Science Forum

Science Forum

  1. SubscriberKewpie
    since 1-Feb-07
    Australia
    Joined
    20 Jan '09
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    348885
    02 Dec '20 23:07
    Usually it's another one of those things that don't survive a fact-check.
    This is from one of Australia's reputable teaching hospitals:
    https://www.abc.net.au/news/2020-12-03/mega-dose-of-vitamin-c-treats-sepsis-florey-institute-austin/12939202

    "Doctors at Melbourne's Austin Health have now begun a randomised controlled trial, giving some patients with septic shock a megadose of vitamin C and some a placebo."

    This trial may be useful for septic shock, but to assess its effect on Covid-19 ICU patients it will have to be done outside Australia. We don't have any of them.
  2. Standard memberbunnyknight
    bunny knight
    planet Earth
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    03 Dec '20 02:52
    @Kewpie
    No honest trials using any treatment that is cheap and cannot be patented will ever take place in the US. The FDA and their friends at big-pharma will make sure of that.
  3. Joined
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    8642
    03 Dec '20 14:151 edit
    @bunnyknight

    https://clinicaltrials.gov/ct2/show/NCT04264533
    https://clinicaltrials.gov/ct2/show/NCT04530539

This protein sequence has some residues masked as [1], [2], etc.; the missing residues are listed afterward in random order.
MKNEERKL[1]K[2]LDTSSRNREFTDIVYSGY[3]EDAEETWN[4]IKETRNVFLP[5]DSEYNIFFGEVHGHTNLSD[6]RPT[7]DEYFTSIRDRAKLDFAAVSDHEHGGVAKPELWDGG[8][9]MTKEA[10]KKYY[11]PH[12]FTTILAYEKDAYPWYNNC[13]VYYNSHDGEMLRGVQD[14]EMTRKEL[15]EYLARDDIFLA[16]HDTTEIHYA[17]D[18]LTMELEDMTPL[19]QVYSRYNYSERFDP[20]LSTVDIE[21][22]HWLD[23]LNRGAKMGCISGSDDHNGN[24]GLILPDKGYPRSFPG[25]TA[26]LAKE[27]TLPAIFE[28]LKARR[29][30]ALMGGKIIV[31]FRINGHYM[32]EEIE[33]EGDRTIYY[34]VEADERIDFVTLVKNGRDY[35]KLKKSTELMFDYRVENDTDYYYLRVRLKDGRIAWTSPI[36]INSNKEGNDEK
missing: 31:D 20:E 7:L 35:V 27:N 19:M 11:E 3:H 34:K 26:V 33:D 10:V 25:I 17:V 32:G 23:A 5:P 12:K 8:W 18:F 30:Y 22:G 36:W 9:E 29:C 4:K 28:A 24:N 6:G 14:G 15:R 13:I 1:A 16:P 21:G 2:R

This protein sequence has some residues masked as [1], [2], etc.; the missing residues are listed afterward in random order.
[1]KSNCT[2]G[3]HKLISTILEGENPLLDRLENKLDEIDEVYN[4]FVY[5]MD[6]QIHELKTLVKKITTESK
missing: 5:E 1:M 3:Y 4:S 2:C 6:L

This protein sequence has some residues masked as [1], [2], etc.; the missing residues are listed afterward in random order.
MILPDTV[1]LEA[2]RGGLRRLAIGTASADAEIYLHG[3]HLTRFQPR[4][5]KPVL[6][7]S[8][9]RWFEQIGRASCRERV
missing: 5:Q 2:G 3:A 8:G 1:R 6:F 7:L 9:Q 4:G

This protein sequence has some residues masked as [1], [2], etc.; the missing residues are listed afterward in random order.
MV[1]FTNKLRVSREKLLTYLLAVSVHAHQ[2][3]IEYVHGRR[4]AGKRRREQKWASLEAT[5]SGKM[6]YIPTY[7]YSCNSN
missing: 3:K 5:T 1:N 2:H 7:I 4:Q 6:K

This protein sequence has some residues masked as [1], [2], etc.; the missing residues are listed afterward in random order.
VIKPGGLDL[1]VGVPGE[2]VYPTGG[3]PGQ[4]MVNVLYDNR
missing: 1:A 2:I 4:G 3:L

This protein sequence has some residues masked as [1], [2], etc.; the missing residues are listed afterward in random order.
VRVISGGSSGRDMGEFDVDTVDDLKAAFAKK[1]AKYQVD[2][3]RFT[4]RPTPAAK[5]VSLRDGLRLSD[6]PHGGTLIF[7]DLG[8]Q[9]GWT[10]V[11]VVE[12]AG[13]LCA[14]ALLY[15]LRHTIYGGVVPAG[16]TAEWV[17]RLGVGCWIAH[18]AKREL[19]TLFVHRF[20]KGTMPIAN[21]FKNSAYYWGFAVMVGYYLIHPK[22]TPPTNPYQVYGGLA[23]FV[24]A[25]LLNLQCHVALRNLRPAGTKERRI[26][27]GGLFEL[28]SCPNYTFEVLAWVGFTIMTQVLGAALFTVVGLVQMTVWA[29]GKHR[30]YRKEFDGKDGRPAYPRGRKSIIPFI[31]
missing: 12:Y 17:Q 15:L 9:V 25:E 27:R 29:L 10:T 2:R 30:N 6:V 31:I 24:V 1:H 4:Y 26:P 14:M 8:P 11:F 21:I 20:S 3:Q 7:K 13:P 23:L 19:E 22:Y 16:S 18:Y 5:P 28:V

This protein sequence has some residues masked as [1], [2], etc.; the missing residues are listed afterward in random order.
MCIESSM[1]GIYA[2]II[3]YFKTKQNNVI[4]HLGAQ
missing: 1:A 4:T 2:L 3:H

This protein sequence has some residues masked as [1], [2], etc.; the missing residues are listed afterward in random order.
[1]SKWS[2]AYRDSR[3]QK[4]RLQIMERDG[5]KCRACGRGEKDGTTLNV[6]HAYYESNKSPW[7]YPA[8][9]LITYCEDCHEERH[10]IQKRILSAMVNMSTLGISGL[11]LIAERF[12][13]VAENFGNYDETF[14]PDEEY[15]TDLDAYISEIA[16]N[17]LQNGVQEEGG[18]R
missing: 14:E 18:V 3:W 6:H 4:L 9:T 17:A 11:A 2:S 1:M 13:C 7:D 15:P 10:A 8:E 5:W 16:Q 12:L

4. Standard memberbunnyknight
    bunny knight
    planet Earth
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    04 Dec '20 03:52
    @wildgrass
    Let me rephrase that better: An honest study showing that a cheap, safe and non-patentable treatment works will be ignored, discredited or ridiculed, and will never see the light of day. What will be approved instead, will be some very expensive drug with nasty side effects and legal disclaimers. This sort of tactic has been going on for decades because profit and greed is what it's all about. And Vitamin C, which has been shown to greatly help healing many decades ago, is a perfect example of this.
  5. Joined
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    8642
    04 Dec '20 14:36
    @bunnyknight
    Clinical trials cost a lot of money so that makes some sense. You are seeing more and more government funded trials but that is fraught with it's own set of conflicts.

    Also, there is no more rigorous replacement for randomized controlled trials, but they are tedious and difficult and often involve a handful of willing participants. More robust data is emerging from broader analyses of clinical practices. With consent, you can aggregate data from many centers regarding the use of non-pharmacological interventions. This is encouraging.
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